The findings of this study contribute to the increase in knowledge on the factors that affect PAL in primary school students. Particularly, the analysis through classification trees has allowed for the extraction of classification rules and prediction variables of practice levels (active vs. less active/sedentary participants). SPF was the most important prediction variable, although PPC was found to be very relevant as well. This knowledge could be of interest to help increase adherence to practice and preventing sport dropouts, helping students to stay active and acquire healthy habits for the future.

Author Contributions

B.T.-R. and M.G.-V. conceived and designed the study, carried out the data collection and database development. M.A.-V. and J.M.-T. analysed the data and wrote the paper. All authors have read and agreed to the published version of the manuscript.

Funding

This research received no external funding.

Institutional Review Board Statement

The study was conducted according to the guidelines of the Declaration of Helsinki. The protocol was approved by the University of La Coruña. For the studies conducted in Portugal, the approval of the ethics committee of the Faculty of Human Kinetics (University of Lisboa) and the Portuguese Ministry of Education was obtained. These studies are part of a global initiative from the Euro American Network of Physical Activity, Education and Health.

Informed Consent Statement

Informed consent was obtained from all subjects involved in the study.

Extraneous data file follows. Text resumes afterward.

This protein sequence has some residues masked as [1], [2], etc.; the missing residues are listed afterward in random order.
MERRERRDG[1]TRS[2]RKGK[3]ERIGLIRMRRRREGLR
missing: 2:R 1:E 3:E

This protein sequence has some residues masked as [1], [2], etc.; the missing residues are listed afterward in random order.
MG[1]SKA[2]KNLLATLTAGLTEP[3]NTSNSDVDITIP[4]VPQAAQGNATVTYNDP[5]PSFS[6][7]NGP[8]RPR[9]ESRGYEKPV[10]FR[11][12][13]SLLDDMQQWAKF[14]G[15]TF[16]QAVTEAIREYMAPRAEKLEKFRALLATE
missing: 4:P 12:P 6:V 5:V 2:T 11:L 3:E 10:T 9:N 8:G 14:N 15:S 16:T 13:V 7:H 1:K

Data Availability Statement

The data are not publicly available due to confidentiality reasons.

Conflicts of Interest

The authors declare no conflict of interest.

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Figure 1. Diagram of the data analysis process.
Figure 1. Diagram of the data analysis process.
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Figure 2. Classification tree for the variable PAL1.
Figure 2. Classification tree for the variable PAL1.
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Figure 3. Classification tree for the variable PAL2.
Figure 3. Classification tree for the variable PAL2.
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Alvariñas-Villaverde, M.; Martínez-Torres, J.; Toja-Reboredo, B.; González-Valeiro, M. Prediction Model for Physical Activity Level in Primary School Students. Int. J. Environ. Res. Public Health 2022, 19, 2987. https://doi.org/10.3390/ijerph19052987

AMA Style

Alvariñas-Villaverde M, Martínez-Torres J, Toja-Reboredo B, González-Valeiro M. Prediction Model for Physical Activity Level in Primary School Students. International Journal of Environmental Research and Public Health. 2022; 19(5):2987. https://doi.org/10.3390/ijerph19052987

Chicago/Turabian Style

Alvariñas-Villaverde, Myriam, Javier Martínez-Torres, Belén Toja-Reboredo, and Miguel González-Valeiro. 2022. "Prediction Model for Physical Activity Level in Primary School Students" International Journal of Environmental Research and Public Health 19, no. 5: 2987. https://doi.org/10.3390/ijerph19052987